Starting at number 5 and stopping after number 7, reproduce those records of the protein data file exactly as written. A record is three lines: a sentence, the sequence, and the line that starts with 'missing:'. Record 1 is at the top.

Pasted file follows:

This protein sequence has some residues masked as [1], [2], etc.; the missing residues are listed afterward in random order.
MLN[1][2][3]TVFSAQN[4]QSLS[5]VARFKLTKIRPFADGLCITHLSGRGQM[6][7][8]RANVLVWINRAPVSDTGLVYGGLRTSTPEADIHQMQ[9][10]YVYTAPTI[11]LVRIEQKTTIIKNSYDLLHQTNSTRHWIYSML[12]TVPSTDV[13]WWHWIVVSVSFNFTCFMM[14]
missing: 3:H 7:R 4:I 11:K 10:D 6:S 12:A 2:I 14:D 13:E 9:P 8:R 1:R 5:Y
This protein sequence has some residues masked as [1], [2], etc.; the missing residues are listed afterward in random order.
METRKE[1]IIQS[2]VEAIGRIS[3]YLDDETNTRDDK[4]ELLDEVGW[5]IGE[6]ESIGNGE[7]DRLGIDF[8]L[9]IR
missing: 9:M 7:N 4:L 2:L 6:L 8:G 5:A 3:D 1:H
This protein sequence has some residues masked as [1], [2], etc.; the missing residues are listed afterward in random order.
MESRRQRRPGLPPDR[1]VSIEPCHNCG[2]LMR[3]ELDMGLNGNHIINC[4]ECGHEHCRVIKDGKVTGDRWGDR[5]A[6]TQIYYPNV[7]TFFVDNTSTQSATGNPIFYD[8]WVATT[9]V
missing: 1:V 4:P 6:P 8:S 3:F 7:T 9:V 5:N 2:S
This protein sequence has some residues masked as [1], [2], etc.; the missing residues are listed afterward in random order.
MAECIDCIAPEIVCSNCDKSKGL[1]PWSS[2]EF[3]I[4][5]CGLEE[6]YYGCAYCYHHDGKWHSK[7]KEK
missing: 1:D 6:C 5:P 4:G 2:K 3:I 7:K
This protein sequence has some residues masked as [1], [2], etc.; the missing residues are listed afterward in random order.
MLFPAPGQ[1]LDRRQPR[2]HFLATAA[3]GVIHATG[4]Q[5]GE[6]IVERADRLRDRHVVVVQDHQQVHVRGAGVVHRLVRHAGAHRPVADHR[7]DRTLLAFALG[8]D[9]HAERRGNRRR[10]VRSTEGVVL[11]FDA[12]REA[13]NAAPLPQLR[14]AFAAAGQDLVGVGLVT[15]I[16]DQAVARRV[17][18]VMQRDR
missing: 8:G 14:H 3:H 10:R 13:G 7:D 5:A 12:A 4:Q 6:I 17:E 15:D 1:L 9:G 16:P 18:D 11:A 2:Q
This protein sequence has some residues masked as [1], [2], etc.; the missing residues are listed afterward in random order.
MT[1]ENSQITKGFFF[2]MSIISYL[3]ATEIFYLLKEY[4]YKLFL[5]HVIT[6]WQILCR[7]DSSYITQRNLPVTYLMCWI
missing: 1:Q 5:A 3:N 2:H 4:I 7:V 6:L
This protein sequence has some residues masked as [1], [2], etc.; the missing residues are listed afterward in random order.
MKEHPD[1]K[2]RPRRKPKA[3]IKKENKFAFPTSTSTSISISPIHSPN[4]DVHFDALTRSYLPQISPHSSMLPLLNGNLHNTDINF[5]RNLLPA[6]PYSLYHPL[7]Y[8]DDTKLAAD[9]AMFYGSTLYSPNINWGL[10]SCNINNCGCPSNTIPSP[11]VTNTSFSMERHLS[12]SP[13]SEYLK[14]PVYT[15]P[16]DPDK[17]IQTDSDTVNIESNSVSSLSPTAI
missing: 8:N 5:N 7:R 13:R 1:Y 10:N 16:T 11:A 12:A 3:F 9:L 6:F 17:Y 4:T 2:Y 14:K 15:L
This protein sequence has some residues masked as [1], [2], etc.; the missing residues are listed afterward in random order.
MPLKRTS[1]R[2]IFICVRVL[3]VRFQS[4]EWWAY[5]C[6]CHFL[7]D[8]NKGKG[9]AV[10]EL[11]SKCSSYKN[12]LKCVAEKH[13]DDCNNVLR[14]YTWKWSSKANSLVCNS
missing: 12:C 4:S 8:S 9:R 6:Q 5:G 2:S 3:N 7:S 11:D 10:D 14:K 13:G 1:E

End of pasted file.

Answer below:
This protein sequence has some residues masked as [1], [2], etc.; the missing residues are listed afterward in random order.
MLFPAPGQ[1]LDRRQPR[2]HFLATAA[3]GVIHATG[4]Q[5]GE[6]IVERADRLRDRHVVVVQDHQQVHVRGAGVVHRLVRHAGAHRPVADHR[7]DRTLLAFALG[8]D[9]HAERRGNRRR[10]VRSTEGVVL[11]FDA[12]REA[13]NAAPLPQLR[14]AFAAAGQDLVGVGLVT[15]I[16]DQAVARRV[17][18]VMQRDR
missing: 8:G 14:H 3:H 10:R 13:G 7:D 5:A 12:A 4:Q 6:I 17:E 15:D 1:L 9:G 16:P 18:D 11:A 2:Q
This protein sequence has some residues masked as [1], [2], etc.; the missing residues are listed afterward in random order.
MT[1]ENSQITKGFFF[2]MSIISYL[3]ATEIFYLLKEY[4]YKLFL[5]HVIT[6]WQILCR[7]DSSYITQRNLPVTYLMCWI
missing: 1:Q 5:A 3:N 2:H 4:I 7:V 6:L
This protein sequence has some residues masked as [1], [2], etc.; the missing residues are listed afterward in random order.
MKEHPD[1]K[2]RPRRKPKA[3]IKKENKFAFPTSTSTSISISPIHSPN[4]DVHFDALTRSYLPQISPHSSMLPLLNGNLHNTDINF[5]RNLLPA[6]PYSLYHPL[7]Y[8]DDTKLAAD[9]AMFYGSTLYSPNINWGL[10]SCNINNCGCPSNTIPSP[11]VTNTSFSMERHLS[12]SP[13]SEYLK[14]PVYT[15]P[16]DPDK[17]IQTDSDTVNIESNSVSSLSPTAI
missing: 8:N 5:N 7:R 13:R 1:Y 10:N 16:T 11:A 12:A 3:F 9:L 6:F 17:Y 4:T 2:Y 14:K 15:L